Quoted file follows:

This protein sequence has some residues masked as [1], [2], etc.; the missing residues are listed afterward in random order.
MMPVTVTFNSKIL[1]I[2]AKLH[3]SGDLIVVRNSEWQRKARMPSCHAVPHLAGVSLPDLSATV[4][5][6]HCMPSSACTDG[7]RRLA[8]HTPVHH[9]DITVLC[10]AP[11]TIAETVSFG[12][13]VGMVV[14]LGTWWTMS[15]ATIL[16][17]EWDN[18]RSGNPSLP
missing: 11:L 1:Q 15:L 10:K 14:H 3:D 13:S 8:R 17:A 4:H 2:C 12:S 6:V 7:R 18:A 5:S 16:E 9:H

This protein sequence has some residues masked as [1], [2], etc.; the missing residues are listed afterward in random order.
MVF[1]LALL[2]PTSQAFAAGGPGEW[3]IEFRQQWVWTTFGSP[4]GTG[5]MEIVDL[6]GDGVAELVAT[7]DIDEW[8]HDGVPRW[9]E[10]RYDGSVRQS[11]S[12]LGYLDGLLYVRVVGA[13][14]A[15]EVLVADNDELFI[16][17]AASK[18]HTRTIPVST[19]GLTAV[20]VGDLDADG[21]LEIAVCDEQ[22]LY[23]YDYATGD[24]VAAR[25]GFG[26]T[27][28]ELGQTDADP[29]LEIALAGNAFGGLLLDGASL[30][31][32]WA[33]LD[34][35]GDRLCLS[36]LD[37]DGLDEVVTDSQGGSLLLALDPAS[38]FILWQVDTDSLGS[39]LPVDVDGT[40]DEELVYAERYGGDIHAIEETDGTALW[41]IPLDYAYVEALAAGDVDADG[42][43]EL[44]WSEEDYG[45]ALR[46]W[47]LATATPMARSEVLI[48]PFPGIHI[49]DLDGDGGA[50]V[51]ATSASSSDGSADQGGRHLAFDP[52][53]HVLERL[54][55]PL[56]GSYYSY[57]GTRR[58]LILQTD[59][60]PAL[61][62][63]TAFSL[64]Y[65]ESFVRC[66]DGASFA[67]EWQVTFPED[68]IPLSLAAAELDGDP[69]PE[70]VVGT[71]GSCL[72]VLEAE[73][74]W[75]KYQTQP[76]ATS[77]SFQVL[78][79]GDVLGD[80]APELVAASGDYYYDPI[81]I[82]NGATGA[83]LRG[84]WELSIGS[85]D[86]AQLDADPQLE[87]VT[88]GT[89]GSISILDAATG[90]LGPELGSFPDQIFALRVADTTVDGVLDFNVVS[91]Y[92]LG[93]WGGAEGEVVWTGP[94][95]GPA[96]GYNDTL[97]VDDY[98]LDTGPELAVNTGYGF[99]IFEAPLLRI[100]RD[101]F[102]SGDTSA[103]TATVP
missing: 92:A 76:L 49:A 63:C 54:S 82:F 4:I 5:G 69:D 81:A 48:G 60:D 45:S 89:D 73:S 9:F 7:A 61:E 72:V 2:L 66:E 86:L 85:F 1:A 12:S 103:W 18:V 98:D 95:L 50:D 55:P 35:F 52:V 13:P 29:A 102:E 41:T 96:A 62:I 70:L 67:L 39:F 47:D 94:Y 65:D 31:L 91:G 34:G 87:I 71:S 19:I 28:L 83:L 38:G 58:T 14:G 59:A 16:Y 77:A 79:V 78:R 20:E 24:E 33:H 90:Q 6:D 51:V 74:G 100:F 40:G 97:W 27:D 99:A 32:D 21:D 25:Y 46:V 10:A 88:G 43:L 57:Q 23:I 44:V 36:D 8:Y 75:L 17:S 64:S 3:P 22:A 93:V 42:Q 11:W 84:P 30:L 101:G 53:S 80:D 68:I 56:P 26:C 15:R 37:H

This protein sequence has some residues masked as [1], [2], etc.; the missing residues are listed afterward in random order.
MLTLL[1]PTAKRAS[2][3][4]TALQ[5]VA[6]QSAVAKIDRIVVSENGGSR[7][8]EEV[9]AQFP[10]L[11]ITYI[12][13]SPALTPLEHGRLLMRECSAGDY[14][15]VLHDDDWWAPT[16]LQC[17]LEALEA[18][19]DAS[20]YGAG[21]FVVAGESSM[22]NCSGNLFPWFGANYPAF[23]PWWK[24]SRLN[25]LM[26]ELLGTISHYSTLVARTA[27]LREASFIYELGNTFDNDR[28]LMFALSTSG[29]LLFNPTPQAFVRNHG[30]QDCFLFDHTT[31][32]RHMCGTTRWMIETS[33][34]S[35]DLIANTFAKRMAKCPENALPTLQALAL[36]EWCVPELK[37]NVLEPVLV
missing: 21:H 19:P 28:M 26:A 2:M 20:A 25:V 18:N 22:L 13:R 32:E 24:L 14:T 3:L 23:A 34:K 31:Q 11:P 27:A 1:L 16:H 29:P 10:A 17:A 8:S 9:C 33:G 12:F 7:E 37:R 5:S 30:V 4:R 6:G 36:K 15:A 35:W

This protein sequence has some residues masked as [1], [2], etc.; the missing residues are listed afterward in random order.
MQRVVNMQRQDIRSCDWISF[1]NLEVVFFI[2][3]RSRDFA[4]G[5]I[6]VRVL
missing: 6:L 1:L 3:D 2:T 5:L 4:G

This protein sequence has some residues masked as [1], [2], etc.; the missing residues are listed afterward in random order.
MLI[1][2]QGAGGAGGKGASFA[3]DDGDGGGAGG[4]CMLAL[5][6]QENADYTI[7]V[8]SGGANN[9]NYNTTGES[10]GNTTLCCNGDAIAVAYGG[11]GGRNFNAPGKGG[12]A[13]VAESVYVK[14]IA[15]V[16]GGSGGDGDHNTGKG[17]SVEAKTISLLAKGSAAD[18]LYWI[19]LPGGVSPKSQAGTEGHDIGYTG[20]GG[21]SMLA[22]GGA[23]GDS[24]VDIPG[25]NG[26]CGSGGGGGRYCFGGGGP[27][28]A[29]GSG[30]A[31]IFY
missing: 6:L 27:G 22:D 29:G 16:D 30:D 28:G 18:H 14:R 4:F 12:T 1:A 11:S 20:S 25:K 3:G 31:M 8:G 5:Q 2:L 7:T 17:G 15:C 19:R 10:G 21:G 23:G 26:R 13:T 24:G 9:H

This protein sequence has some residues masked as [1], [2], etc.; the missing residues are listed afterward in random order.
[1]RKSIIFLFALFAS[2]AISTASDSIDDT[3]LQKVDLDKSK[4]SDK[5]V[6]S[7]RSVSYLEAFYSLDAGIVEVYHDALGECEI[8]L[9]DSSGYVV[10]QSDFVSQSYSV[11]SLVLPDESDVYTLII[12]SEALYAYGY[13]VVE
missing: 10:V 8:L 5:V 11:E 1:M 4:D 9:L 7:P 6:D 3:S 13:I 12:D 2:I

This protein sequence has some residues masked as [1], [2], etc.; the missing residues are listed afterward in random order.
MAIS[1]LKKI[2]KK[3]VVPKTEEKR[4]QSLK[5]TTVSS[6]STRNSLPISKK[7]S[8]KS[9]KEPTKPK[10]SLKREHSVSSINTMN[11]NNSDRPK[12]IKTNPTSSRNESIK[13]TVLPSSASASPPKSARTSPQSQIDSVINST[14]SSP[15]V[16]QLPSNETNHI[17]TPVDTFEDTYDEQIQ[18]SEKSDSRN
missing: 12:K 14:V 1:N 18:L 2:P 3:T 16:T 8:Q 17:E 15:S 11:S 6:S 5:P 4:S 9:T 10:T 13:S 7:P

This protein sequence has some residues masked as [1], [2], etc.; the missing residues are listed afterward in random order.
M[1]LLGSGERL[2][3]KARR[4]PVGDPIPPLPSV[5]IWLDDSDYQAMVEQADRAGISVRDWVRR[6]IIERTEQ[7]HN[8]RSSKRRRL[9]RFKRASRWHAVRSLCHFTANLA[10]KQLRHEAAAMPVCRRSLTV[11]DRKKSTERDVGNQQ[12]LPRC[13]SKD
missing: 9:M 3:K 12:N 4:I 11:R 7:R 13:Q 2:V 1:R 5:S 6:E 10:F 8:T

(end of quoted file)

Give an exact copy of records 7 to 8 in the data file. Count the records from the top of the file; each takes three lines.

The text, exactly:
This protein sequence has some residues masked as [1], [2], etc.; the missing residues are listed afterward in random order.
MAIS[1]LKKI[2]KK[3]VVPKTEEKR[4]QSLK[5]TTVSS[6]STRNSLPISKK[7]S[8]KS[9]KEPTKPK[10]SLKREHSVSSINTMN[11]NNSDRPK[12]IKTNPTSSRNESIK[13]TVLPSSASASPPKSARTSPQSQIDSVINST[14]SSP[15]V[16]QLPSNETNHI[17]TPVDTFEDTYDEQIQ[18]SEKSDSRN
missing: 12:K 14:V 1:N 18:L 2:P 3:T 16:T 8:Q 17:E 15:S 11:S 6:S 5:P 4:S 9:T 10:T 13:S 7:P

This protein sequence has some residues masked as [1], [2], etc.; the missing residues are listed afterward in random order.
M[1]LLGSGERL[2][3]KARR[4]PVGDPIPPLPSV[5]IWLDDSDYQAMVEQADRAGISVRDWVRR[6]IIERTEQ[7]HN[8]RSSKRRRL[9]RFKRASRWHAVRSLCHFTANLA[10]KQLRHEAAAMPVCRRSLTV[11]DRKKSTERDVGNQQ[12]LPRC[13]SKD
missing: 9:M 3:K 12:N 4:I 11:R 7:R 13:Q 2:V 1:R 5:S 6:E 10:F 8:T